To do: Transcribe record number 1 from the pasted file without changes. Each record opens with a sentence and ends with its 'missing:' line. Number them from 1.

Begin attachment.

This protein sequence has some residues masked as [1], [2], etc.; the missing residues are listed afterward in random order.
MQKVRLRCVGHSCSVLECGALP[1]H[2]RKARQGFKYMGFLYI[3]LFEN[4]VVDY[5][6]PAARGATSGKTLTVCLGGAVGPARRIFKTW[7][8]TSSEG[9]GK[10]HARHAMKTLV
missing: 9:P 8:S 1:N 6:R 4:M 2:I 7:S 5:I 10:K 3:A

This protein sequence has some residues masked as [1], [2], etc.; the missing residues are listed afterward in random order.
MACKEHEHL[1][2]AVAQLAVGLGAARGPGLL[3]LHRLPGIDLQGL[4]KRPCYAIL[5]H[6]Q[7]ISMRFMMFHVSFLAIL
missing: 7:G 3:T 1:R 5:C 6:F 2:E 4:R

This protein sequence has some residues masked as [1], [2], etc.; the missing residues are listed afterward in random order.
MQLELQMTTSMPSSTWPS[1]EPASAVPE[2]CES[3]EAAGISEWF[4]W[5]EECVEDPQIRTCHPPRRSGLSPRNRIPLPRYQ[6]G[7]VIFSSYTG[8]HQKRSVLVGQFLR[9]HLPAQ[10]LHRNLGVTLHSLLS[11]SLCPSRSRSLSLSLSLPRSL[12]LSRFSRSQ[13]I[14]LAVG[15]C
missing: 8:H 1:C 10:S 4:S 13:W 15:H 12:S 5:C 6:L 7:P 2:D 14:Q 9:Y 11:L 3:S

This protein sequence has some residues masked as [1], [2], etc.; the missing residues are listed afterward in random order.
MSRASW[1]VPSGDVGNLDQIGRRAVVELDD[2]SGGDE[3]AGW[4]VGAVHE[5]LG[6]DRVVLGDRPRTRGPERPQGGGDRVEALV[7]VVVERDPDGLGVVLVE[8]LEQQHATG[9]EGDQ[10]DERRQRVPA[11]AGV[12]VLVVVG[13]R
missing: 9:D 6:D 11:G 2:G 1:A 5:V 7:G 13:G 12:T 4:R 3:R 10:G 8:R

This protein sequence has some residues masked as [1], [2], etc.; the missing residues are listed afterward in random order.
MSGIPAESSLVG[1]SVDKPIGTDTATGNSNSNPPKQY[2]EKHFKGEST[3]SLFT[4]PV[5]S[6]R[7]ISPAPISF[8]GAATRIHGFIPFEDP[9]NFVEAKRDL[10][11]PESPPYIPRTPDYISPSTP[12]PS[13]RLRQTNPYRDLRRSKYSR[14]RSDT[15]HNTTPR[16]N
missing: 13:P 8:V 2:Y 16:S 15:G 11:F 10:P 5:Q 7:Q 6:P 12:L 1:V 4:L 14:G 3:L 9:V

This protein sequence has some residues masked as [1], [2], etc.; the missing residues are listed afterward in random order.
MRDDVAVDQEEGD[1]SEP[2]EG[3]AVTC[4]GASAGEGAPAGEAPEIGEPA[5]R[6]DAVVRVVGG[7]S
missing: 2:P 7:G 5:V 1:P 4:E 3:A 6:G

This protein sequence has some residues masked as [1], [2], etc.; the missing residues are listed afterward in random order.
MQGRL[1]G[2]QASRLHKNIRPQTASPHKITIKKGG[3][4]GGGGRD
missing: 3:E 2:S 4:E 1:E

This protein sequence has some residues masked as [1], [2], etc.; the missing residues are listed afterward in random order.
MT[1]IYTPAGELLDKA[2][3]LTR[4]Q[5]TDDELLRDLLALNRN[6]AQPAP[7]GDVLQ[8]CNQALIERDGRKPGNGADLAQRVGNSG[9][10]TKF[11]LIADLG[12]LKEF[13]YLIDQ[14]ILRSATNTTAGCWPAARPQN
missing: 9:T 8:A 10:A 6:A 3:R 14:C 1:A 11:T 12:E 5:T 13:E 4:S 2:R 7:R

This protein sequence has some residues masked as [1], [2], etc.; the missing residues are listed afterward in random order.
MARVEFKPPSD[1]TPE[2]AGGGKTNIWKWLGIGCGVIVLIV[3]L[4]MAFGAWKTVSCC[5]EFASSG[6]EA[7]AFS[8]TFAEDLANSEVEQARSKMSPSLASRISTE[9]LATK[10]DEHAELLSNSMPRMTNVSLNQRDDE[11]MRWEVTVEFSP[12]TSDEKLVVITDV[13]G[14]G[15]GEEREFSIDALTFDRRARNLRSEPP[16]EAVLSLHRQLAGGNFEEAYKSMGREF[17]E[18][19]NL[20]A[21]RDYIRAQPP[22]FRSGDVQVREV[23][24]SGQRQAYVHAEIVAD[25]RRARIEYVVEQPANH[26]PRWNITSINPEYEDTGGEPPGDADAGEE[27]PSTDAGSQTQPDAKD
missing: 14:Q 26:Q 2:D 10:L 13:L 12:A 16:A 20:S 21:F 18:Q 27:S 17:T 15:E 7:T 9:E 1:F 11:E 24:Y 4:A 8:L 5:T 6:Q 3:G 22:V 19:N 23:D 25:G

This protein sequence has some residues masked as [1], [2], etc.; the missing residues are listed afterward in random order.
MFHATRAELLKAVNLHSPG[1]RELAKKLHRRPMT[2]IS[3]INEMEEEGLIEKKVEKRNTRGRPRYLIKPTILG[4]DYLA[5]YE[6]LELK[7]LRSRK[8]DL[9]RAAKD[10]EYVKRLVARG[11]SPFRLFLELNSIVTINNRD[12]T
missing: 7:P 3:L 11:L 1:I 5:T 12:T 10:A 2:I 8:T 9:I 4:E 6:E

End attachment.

This protein sequence has some residues masked as [1], [2], etc.; the missing residues are listed afterward in random order.
MQKVRLRCVGHSCSVLECGALP[1]H[2]RKARQGFKYMGFLYI[3]LFEN[4]VVDY[5][6]PAARGATSGKTLTVCLGGAVGPARRIFKTW[7][8]TSSEG[9]GK[10]HARHAMKTLV
missing: 9:P 8:S 1:N 6:R 4:M 2:I 7:S 5:I 10:K 3:A